Date of Award
Doctor of Philosophy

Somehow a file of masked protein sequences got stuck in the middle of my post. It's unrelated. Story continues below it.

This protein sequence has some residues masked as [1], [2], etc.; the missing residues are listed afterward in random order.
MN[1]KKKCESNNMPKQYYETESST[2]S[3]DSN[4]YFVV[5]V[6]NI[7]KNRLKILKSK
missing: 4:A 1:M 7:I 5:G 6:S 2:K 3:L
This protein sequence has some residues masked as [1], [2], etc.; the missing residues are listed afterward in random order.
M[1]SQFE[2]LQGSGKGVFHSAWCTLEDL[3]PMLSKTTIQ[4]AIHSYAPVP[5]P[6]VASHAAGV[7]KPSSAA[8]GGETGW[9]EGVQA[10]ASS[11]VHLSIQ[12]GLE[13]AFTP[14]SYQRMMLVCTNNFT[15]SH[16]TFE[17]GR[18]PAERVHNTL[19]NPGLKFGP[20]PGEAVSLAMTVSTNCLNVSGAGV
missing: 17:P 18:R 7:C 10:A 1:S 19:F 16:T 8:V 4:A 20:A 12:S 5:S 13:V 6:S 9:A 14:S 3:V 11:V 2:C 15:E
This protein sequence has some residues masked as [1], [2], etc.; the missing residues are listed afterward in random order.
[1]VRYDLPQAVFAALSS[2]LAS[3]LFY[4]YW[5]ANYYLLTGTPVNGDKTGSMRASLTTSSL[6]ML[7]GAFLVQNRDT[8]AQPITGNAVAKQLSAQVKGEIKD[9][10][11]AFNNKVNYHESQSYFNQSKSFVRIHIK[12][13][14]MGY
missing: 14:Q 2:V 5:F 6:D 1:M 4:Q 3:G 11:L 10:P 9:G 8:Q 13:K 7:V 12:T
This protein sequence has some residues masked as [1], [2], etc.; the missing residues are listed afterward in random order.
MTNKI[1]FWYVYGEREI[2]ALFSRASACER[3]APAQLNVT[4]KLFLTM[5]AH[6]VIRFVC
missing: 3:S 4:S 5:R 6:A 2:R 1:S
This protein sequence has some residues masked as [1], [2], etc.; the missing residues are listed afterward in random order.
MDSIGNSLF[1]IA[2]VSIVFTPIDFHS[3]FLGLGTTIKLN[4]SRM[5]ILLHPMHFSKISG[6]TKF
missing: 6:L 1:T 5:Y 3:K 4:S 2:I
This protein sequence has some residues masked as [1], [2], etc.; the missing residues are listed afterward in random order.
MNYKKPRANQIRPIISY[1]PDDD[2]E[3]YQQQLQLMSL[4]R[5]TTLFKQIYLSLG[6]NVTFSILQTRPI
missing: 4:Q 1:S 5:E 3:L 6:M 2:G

Using United States Behavioral Risk Factor Surveillance Survey (BRFSS) and Census data, this study replicated and extended previous research conducted using the Canadian Community Health Survey (CCHS) by Statistics Canada. It examines the associations among both lifestyle and social determinants predictors and a criterion of perceived health. Results were also compared cross-culturally (United States and Canada). The study used secondary data analysis of 2000 and 2001 United States and Census data. In particular, multiple linear regression (MLR) and hierarchical linear modeling (HLM) were used to analyze state and individual-level data. Unlike data at the aggregate level (Canadian health regions and states of the United States), results at the individual-level were consistent across the United States and Canada. Social determinants of health (socioeconomics) were better predictors of health than lifestyle (behaviors). Individual-level socioeconomic characteristics and lifestyle were better predictors than higher level contexts (i.e., characteristics of a state or health regions). The findings of this study suggest that health educators should further research, and increase the focus in teaching and service on, social determinants of health in addition to efforts emphasizing lifestyles (health behaviors). This recommendation aligns with the soon to be released Healthy People 2020 that will add social determinants of health as a priority area for public health.
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